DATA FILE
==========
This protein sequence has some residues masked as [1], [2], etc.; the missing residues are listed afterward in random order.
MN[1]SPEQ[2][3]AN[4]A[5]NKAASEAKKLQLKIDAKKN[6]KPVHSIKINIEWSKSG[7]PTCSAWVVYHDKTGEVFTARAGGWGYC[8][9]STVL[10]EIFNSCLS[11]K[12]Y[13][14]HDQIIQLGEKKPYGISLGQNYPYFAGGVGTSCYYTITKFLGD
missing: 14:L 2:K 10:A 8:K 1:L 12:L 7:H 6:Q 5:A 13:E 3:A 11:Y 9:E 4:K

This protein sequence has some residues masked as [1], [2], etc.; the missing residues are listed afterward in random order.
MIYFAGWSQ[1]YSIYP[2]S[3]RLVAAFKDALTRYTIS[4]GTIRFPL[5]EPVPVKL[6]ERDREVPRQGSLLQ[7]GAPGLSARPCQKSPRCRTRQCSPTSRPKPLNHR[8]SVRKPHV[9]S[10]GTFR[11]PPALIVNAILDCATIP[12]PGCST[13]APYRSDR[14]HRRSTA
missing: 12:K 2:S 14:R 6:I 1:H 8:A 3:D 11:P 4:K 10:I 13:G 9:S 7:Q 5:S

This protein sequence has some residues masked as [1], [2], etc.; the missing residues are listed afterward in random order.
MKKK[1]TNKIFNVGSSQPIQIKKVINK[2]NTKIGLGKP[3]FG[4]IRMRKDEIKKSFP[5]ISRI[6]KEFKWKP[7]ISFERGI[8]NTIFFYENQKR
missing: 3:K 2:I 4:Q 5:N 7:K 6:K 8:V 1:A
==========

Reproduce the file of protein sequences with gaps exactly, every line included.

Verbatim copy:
This protein sequence has some residues masked as [1], [2], etc.; the missing residues are listed afterward in random order.
MN[1]SPEQ[2][3]AN[4]A[5]NKAASEAKKLQLKIDAKKN[6]KPVHSIKINIEWSKSG[7]PTCSAWVVYHDKTGEVFTARAGGWGYC[8][9]STVL[10]EIFNSCLS[11]K[12]Y[13][14]HDQIIQLGEKKPYGISLGQNYPYFAGGVGTSCYYTITKFLGD
missing: 14:L 2:K 10:A 8:K 1:L 12:L 7:H 6:Q 5:A 13:E 3:A 11:Y 9:E 4:K

This protein sequence has some residues masked as [1], [2], etc.; the missing residues are listed afterward in random order.
MIYFAGWSQ[1]YSIYP[2]S[3]RLVAAFKDALTRYTIS[4]GTIRFPL[5]EPVPVKL[6]ERDREVPRQGSLLQ[7]GAPGLSARPCQKSPRCRTRQCSPTSRPKPLNHR[8]SVRKPHV[9]S[10]GTFR[11]PPALIVNAILDCATIP[12]PGCST[13]APYRSDR[14]HRRSTA
missing: 12:K 2:S 14:R 6:I 1:H 8:A 3:D 11:P 4:K 10:I 13:G 9:S 7:Q 5:S

This protein sequence has some residues masked as [1], [2], etc.; the missing residues are listed afterward in random order.
MKKK[1]TNKIFNVGSSQPIQIKKVINK[2]NTKIGLGKP[3]FG[4]IRMRKDEIKKSFP[5]ISRI[6]KEFKWKP[7]ISFERGI[8]NTIFFYENQKR
missing: 3:K 2:I 4:Q 5:N 7:K 6:K 8:V 1:A